Request Inspection Copy

If you are an Academic or Teacher and wish to consider this book as a prescribed textbook for your course, you may be eligible for a complimentary inspection copy. Please complete this form, including information about your position, campus and course, before adding to cart.

* Required Fields

To complete your Inspection Copy Request you will need to click the Checkout button in the right margin and complete the checkout formalities. You can include Inspection Copies and purchased items in the same shopping cart, see our Inspection Copy terms for further information.

Any Questions? Please email our text Support Team on


Email this to a friend

* ALL required Fields

Order Inspection Copy

An inspection copy has been added to your shopping cart

Tales Teeth Tell: Development, Evolution, Behavior

by Tanya M Smith The MIT Press
Pub Date:
Hbk 296 pages
AU$64.99 NZ$65.21
Product Status: In Stock Now
add to your cart

What teeth can tell us about human evolution, development, and behavior.

Our teeth have intriguing stories to tell. These sophisticated time machines record growth, diet, and evolutionary history as clearly as tree rings map a redwood's lifespan. Each day of childhood is etched into tooth crowns and roots -- capturing birth, nursing history, environmental clues, and illnesses. The study of ancient, fossilized teeth sheds light on how our ancestors grew up, how we evolved, and how prehistoric cultural transitions continue to affect humans today. In The Tales Teeth Tell, biological anthropologist Tanya Smith offers an engaging and surprising look at what teeth tell us about the evolution of primates -- including our own uniqueness.

Humans' impressive set of varied teeth provides a multipurpose toolkit honed by the diet choices of our mammalian ancestors. Fossil teeth, highly resilient because of their substantial mineral content, are all that is left of some long-extinct species. Smith explains how researchers employ painstaking techniques to coax microscopic secrets from these enigmatic remains. Counting tiny daily lines provides a way to estimate age that is more powerful than any other forensic technique. Dental plaque -- so carefully removed by dental hygienists today -- records our ancestral behavior and health in the form of fossilized food particles and bacteria, including their DNA. Smith also traces the grisly origins of dentistry, reveals that the urge to pick one's teeth is not unique to humans, and illuminates the age-old pursuit of "dental art." The book is generously illustrated with original photographs, many in color.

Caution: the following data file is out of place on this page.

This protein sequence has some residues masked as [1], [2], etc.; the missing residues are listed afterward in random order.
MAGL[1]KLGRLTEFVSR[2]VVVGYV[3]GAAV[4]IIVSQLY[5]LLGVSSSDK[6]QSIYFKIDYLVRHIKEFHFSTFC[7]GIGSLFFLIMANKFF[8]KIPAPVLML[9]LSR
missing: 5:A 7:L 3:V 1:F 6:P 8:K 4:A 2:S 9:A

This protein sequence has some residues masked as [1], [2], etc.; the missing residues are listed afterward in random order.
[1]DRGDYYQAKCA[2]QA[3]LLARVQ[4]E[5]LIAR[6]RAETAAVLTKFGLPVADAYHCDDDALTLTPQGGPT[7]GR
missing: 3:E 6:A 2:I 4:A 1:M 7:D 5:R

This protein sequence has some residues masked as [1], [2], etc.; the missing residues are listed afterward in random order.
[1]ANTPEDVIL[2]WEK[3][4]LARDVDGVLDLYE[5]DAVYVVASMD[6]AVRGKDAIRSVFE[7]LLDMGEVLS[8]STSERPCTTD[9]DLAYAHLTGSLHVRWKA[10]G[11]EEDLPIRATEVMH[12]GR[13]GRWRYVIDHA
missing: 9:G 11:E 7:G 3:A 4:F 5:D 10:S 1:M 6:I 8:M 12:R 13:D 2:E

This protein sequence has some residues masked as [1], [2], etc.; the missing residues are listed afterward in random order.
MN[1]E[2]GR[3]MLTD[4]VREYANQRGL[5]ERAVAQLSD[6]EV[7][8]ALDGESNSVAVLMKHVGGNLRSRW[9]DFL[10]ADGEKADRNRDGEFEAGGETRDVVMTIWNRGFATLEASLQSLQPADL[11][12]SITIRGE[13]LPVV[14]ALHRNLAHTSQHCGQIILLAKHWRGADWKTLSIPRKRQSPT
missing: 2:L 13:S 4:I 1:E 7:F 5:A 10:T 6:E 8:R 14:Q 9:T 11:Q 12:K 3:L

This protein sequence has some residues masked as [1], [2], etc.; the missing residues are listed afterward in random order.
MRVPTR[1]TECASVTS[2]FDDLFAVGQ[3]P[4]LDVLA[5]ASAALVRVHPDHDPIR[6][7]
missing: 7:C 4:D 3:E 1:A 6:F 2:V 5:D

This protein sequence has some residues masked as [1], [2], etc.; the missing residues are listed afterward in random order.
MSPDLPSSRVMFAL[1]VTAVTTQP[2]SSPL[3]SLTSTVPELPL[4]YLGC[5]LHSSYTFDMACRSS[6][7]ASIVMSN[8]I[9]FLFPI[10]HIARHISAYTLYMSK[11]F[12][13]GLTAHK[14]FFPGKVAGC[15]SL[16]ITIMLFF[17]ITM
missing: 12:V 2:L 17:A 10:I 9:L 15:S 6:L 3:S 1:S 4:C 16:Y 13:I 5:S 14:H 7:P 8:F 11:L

“Teeth are important to our lives and well-being, but we tend to take them for granted. Tanya Smith’s beautifully illustrated book clearly explains all the fascinating and mostly unappreciated details of our teeth, from the first tiny germ to the full-grown adult tooth. An unexpectedly engrossing and informative read!”
—Meave Leakey, Professor, Stony Brook University and Turkana Basin Institute

“Who would have thought teeth had so much to recount? In her absorbing and authoritative Tales Teeth Tell Tanya Smith lucidly explains the evolutionary, functional, developmental, and pathological records encapsulated in the dentition. Along the way, she constructs an unconventional and sometimes surprising perspective on who we human beings are, and where we came from.“
—Ian Tattersall, author of The Strange Case of the Rickety Cossack: And Other Cautionary Tales from Human Evolution

“Tanya Smith’s masterful overview of teeth blends personal narrative with cutting-edge science. Skillfully written and illustrated, her account is accessible and informative, the best available introduction to how and why our teeth reveal so much about our biology.”
—Tim D. White, Professor of Integrative Biology and Director of the Human Evolution Research Center at the University of California at Berkeley
Tanya M. Smith is an Associate Professor in the Australian Research Centre for Human Evolution at Griffith University in Brisbane, Australia. She has held a professorship at Harvard University, and fellowships at the Radcliffe Institute for Advanced Study and the Max Planck Institute for Evolutionary Anthropology.